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Field trials of GMO maize in Kenya delayed by bureaucratic impasse

| | September 7, 2016
This article or excerpt is included in the GLP’s daily curated selection of ideologically diverse news, opinion and analysis of biotechnology innovation.

The controversy over Kenya’s plan to release Genetically Modified Organisms (GMO) for field tests deepened yesterday after the Agriculture ministry turned down a request for a policy direction.

The ministry said it cannot draft a legal framework for field trials as requested by the National Environmental Management Authority (Nema) because it does not have expertise on biotech crops.

Nema had approved GMO field trials but later wrote to the ministry asking it to craft a policy framework before any such material is released for field use.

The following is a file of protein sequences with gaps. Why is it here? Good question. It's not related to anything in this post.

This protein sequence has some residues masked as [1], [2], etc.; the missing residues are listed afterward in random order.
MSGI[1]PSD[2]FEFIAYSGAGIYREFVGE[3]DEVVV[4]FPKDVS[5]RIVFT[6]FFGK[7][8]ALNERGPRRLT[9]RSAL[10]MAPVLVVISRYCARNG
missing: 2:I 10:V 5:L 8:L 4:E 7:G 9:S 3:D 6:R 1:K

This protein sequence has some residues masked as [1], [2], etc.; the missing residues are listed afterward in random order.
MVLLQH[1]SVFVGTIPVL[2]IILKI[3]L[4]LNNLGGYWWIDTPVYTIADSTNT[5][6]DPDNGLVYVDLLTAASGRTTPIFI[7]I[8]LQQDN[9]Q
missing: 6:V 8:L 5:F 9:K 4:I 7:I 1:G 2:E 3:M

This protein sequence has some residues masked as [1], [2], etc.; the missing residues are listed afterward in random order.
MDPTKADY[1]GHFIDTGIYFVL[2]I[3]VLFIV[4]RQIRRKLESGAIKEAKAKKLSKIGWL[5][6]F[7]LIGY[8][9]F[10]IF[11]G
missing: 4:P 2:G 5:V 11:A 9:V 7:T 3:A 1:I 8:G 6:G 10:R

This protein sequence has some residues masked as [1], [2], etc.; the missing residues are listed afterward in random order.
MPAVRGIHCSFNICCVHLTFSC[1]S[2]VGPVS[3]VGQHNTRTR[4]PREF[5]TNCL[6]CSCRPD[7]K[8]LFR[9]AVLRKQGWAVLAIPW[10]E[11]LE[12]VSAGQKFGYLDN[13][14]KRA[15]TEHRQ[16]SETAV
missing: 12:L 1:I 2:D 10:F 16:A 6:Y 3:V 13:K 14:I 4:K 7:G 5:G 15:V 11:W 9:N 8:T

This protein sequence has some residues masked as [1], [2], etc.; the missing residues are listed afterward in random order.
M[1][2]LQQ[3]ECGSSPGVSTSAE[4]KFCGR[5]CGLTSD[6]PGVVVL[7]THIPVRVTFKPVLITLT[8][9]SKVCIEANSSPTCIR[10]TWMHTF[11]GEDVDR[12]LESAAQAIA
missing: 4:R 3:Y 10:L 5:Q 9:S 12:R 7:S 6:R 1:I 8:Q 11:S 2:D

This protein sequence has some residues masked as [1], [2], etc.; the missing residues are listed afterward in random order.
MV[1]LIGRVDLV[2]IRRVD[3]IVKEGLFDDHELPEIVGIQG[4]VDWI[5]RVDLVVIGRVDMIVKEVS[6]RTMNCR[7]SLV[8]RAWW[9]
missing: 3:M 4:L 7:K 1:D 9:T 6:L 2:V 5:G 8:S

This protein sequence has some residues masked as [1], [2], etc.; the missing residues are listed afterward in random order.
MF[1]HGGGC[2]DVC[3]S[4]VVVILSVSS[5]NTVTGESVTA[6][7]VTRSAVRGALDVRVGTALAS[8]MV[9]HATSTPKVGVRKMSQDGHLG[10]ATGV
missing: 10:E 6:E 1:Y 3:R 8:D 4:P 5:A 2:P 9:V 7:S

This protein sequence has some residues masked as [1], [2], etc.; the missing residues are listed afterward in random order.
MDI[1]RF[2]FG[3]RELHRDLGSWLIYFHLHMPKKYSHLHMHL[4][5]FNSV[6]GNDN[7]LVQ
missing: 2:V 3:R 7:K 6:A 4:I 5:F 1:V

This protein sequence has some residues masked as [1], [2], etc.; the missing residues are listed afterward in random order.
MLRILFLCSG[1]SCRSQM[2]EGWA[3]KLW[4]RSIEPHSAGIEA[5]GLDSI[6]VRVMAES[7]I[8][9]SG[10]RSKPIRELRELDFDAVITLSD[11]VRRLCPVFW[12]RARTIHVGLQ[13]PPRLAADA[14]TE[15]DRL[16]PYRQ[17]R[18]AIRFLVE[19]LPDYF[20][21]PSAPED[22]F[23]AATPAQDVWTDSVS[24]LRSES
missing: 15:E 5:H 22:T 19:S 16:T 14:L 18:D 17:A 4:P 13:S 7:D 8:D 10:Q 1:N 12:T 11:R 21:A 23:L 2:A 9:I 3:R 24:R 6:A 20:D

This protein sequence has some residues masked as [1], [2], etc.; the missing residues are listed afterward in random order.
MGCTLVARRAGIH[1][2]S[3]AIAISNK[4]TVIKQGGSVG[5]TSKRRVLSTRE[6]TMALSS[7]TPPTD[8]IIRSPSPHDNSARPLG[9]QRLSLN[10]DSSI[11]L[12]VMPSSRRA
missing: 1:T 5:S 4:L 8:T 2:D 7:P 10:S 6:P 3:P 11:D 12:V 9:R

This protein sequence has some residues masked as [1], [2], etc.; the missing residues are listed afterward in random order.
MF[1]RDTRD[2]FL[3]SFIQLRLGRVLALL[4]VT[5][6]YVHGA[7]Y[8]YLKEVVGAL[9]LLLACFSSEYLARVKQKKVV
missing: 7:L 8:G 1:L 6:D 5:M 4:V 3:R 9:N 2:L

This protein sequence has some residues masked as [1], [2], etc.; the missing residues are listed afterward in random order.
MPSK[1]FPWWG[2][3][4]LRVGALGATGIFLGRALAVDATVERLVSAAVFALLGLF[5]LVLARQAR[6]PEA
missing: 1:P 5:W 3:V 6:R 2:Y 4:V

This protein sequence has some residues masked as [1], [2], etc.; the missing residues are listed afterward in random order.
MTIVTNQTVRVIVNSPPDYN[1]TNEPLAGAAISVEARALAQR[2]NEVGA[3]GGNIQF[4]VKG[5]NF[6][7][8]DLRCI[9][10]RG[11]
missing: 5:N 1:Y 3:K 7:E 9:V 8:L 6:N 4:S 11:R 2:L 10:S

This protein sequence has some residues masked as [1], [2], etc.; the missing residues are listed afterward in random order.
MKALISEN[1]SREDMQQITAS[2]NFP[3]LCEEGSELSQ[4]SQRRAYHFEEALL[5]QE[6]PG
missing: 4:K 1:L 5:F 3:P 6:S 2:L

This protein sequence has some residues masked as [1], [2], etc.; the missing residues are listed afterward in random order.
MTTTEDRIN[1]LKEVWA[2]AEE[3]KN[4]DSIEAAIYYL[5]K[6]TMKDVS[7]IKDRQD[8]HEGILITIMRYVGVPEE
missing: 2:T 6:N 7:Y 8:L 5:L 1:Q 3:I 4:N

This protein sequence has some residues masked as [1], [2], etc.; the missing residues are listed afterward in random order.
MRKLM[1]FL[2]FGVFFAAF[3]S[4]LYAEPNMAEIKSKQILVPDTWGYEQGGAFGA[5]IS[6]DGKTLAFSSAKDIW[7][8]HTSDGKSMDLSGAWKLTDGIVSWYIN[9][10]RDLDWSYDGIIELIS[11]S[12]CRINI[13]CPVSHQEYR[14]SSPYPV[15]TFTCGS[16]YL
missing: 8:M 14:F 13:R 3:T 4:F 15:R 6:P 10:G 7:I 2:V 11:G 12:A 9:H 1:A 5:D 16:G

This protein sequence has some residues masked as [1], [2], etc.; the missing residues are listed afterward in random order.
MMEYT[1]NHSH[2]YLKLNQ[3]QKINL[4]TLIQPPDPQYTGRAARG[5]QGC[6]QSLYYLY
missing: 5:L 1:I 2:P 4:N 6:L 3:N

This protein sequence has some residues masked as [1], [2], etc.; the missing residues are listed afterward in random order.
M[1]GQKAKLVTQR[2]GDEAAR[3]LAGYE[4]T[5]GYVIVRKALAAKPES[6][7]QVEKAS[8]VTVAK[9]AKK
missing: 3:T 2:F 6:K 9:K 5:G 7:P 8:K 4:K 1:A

. . . .

Nema had told the Kenya Livestock and Research Organisation (Kalro) and the African Agricultural Technology Foundation (AATF), who had applied for the field trials, that they had to wait for the ministry to give a go-ahead.

. . . .

The researchers will now have to wait until next year to perform the field trials, if the government will allow them, now that the short rain season that they were banking on is passing.

. . . .

AATF said they were targeting 2018 for commercialisation but this could be delayed by the ongoing impasse.

The GLP aggregated and excerpted this blog/article to reflect the diversity of news, opinion and analysis. Read full, original post: Nema and ministry showdown clouds launch of GMO field tests

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